Super-wealthy property developers and brothers Nick Candy and Christian Candy have won a £132 million court case against their former friend and fellow developer Mark Holyoake.
The long-running court battle saw Holyoake accuse the pair of blackmail, extortion, and intimidation in relation to a complex London property deal that turned sour.
The High Court ordered Holyoake to pay the brothers £5.8 million in interim costs of £5.7 million by mid-January 2018.
The brothers said in a statement: “We have won the case. The judgment shows that Mr Holyoake and his accomplices are well-practised liars and forgers of documents, and Mr Holyoake even lied to the Court repeatedly as part of The High Court proceedings. The Judge saw through his lies and dismissed every one of Mr Holyoake’s claims.
“It has taken a great deal of time and effort to win this case and it has caused unwarranted damage to our personal and business lives. The claim should never have been brought. We look forward to time more positively spent with our families and in our respective businesses.”
Justice Nugee, the judge presiding over the case, said: “None of the protagonists emerge from the trial with great credit. Each has been shown to have been willing to lie when they consider their commercial interests justify them doing so.”
Holyoake plans to contest the judgement, according to a statement sent by a representative. It said: “We, the claimants, are in a state of disbelief that Mr Justice Nugee has not ruled in our favour and intend to seek an appeal with immediate urgency. Anyone reading today’s judgment will see that there are currently no winners here. I stand by our allegations and maintain that my own actions were deployed in self protection and wholly justified in the circumstances.”
The judgement draws the curtain on the long-running case, with Nugee taking eight months to come to a decision.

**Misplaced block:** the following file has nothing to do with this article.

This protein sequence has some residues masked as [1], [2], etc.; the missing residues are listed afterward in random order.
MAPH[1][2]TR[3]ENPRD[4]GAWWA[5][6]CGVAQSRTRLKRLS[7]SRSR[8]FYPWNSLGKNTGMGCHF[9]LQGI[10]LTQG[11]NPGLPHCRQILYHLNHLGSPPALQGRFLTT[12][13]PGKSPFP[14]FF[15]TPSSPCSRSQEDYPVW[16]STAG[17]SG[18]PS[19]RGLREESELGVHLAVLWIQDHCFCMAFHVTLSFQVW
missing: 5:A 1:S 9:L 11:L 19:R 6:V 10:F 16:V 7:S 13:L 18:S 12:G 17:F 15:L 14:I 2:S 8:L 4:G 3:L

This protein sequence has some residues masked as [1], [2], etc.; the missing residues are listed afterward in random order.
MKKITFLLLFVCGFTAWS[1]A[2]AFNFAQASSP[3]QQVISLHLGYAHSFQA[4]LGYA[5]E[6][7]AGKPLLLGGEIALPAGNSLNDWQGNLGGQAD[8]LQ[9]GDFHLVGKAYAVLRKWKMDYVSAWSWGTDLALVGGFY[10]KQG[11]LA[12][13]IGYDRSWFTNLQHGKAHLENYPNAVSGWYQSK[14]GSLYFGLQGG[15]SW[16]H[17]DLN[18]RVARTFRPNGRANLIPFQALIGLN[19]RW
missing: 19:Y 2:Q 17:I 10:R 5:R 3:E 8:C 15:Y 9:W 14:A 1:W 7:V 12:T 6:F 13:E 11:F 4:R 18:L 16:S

The Candys are London’s best-known luxury property developers, and have a joint net worth of £600 million. They are responsible for One Hyde Park, the penthouse of which sold for (a rumoured) £140 million in 2013 — making it the single largest residential sale in the UK at the time.
The case has proven sensational for delving into the pair’s tax affairs and their glitzy private lives encompassing celebrities like Holly Valance and Katy Perry, multi-million pound properties, a jetset lifestyle, and private investigators.
The trial veered between bitter, emotional accusations and dry financial details, and brought the Candy brothers’ own relationships under the spotlight. While the brothers may have triumphed, their reputations have been dented in the court battle.
The fight was based on a claim brought by Nick Candy’s former university friend and fellow developer Mark Holyoake in 2015.
Holyoake borrowed £12 million from Christian Candy’s company, CPC Group, in order to redevelop the plush Grosvenor Gardens in London into a block of luxury flats.Holyoake, through his company Hotblack, took on a debt facility from Investec bank to help with the approximately £42.5 million deal. But the bank didn’t lend him the full amount — so he turned to other sources, including the Candy brothers.
According to Holyoake’s account of events, Nick Candy unofficially brokered a loan from his brother Christian. Christian provided a £12 million loan to Holyoake, through CPC Group, in exchange for a 20% interest rate and 30% of the profit from the eventual sale of the revamped Grosvenor Gardens.
Holyoake alleged the Candys’ real intent was to “steal” the redevelopment and the subsequent profits. He claims he signed more loan agreements after being “threatened” by Christian Candy, and that he ultimately repaid £37 million. He said he was forced to sell Grosvenor Gardens earlier than planned, losing out on millions in planned profits. During explosive evidence in court, Holyoake claimed Christian Candy had made veiled threats against his pregnant wife.
The Candys denied making any such threats, accusing Holyoake of lying and using the press to damage their reputations and bolster their claim.